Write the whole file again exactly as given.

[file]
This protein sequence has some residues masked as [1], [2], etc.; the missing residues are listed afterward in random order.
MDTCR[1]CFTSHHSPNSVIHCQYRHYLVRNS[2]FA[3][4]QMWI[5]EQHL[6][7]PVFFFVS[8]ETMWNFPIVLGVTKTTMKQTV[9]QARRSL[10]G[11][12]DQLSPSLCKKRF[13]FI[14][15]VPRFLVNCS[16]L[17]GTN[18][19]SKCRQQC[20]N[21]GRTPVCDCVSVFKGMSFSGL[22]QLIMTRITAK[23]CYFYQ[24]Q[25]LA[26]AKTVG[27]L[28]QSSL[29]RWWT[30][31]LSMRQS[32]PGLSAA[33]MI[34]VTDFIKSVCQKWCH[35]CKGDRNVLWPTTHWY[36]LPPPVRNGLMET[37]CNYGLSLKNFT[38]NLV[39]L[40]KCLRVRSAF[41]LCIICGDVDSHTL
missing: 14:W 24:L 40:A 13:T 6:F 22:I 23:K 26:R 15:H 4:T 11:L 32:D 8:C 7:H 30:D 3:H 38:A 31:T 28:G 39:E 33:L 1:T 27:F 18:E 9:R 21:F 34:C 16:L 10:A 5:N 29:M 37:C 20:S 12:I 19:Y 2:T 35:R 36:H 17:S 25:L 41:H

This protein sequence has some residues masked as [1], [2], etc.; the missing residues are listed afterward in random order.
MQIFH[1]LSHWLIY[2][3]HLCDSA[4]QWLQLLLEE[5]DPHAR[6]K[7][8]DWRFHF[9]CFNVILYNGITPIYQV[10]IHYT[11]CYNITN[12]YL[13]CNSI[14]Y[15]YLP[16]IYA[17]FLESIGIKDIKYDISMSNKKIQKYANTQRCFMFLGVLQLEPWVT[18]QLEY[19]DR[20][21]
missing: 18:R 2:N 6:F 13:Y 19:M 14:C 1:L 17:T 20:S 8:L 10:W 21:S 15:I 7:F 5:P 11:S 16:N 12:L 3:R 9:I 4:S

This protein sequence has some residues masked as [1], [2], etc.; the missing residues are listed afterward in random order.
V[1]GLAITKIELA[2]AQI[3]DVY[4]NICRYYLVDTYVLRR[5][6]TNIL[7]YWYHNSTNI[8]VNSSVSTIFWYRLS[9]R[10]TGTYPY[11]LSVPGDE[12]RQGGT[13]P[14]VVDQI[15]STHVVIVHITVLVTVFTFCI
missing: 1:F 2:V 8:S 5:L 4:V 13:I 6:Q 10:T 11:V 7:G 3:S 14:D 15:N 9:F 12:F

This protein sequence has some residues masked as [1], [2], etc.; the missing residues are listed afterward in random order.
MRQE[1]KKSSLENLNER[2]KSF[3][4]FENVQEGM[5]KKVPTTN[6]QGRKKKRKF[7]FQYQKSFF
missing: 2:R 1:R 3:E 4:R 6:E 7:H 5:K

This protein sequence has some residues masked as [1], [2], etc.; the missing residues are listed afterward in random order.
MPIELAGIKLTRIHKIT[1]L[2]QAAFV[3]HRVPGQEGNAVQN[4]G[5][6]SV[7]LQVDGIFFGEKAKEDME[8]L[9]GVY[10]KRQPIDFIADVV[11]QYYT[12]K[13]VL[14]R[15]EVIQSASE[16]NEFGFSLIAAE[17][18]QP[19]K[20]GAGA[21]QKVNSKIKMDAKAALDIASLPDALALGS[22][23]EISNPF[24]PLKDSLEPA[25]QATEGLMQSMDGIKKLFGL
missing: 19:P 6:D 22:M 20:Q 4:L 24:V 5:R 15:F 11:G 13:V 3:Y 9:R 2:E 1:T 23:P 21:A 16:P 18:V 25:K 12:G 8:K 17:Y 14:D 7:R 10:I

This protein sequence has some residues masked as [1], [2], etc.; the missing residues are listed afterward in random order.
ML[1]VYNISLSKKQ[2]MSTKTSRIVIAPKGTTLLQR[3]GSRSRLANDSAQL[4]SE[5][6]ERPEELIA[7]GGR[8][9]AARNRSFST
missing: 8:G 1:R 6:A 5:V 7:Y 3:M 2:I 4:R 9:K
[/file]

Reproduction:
This protein sequence has some residues masked as [1], [2], etc.; the missing residues are listed afterward in random order.
MDTCR[1]CFTSHHSPNSVIHCQYRHYLVRNS[2]FA[3][4]QMWI[5]EQHL[6][7]PVFFFVS[8]ETMWNFPIVLGVTKTTMKQTV[9]QARRSL[10]G[11][12]DQLSPSLCKKRF[13]FI[14][15]VPRFLVNCS[16]L[17]GTN[18][19]SKCRQQC[20]N[21]GRTPVCDCVSVFKGMSFSGL[22]QLIMTRITAK[23]CYFYQ[24]Q[25]LA[26]AKTVG[27]L[28]QSSL[29]RWWT[30][31]LSMRQS[32]PGLSAA[33]MI[34]VTDFIKSVCQKWCH[35]CKGDRNVLWPTTHWY[36]LPPPVRNGLMET[37]CNYGLSLKNFT[38]NLV[39]L[40]KCLRVRSAF[41]LCIICGDVDSHTL
missing: 14:W 24:L 40:A 13:T 6:F 22:I 23:K 26:R 15:H 4:T 11:L 32:D 8:C 7:H 30:D 3:H 38:A 31:T 28:G 39:E 33:L 1:T 27:F 18:E 9:R 21:F 34:C 16:L 10:A 5:N 29:M 37:C 20:S 12:I 19:Y 2:T 35:R 36:H 17:S 25:L 41:H

This protein sequence has some residues masked as [1], [2], etc.; the missing residues are listed afterward in random order.
MQIFH[1]LSHWLIY[2][3]HLCDSA[4]QWLQLLLEE[5]DPHAR[6]K[7][8]DWRFHF[9]CFNVILYNGITPIYQV[10]IHYT[11]CYNITN[12]YL[13]CNSI[14]Y[15]YLP[16]IYA[17]FLESIGIKDIKYDISMSNKKIQKYANTQRCFMFLGVLQLEPWVT[18]QLEY[19]DR[20][21]
missing: 18:R 2:N 6:F 13:Y 19:M 14:C 1:L 17:T 20:S 8:L 10:W 21:S 15:I 7:F 5:P 11:S 16:N 12:L 3:R 9:I 4:S

This protein sequence has some residues masked as [1], [2], etc.; the missing residues are listed afterward in random order.
V[1]GLAITKIELA[2]AQI[3]DVY[4]NICRYYLVDTYVLRR[5][6]TNIL[7]YWYHNSTNI[8]VNSSVSTIFWYRLS[9]R[10]TGTYPY[11]LSVPGDE[12]RQGGT[13]P[14]VVDQI[15]STHVVIVHITVLVTVFTFCI
missing: 1:F 2:V 8:S 5:L 4:V 13:I 6:Q 10:T 11:V 7:G 3:S 14:D 15:N 9:F 12:F

This protein sequence has some residues masked as [1], [2], etc.; the missing residues are listed afterward in random order.
MRQE[1]KKSSLENLNER[2]KSF[3][4]FENVQEGM[5]KKVPTTN[6]QGRKKKRKF[7]FQYQKSFF
missing: 2:R 1:R 3:E 4:R 6:E 7:H 5:K

This protein sequence has some residues masked as [1], [2], etc.; the missing residues are listed afterward in random order.
MPIELAGIKLTRIHKIT[1]L[2]QAAFV[3]HRVPGQEGNAVQN[4]G[5][6]SV[7]LQVDGIFFGEKAKEDME[8]L[9]GVY[10]KRQPIDFIADVV[11]QYYT[12]K[13]VL[14]R[15]EVIQSASE[16]NEFGFSLIAAE[17][18]QP[19]K[20]GAGA[21]QKVNSKIKMDAKAALDIASLPDALALGS[22][23]EISNPF[24]PLKDSLEPA[25]QATEGLMQSMDGIKKLFGL
missing: 19:P 6:D 22:M 20:Q 4:L 24:V 5:R 15:F 11:G 13:V 3:Y 9:R 2:E 1:T 23:P 21:A 16:P 18:V 25:K 12:G 8:K 17:Y 14:D 7:R 10:I

This protein sequence has some residues masked as [1], [2], etc.; the missing residues are listed afterward in random order.
ML[1]VYNISLSKKQ[2]MSTKTSRIVIAPKGTTLLQR[3]GSRSRLANDSAQL[4]SE[5][6]ERPEELIA[7]GGR[8][9]AARNRSFST
missing: 8:G 1:R 6:A 5:V 7:Y 3:M 2:I 4:R 9:K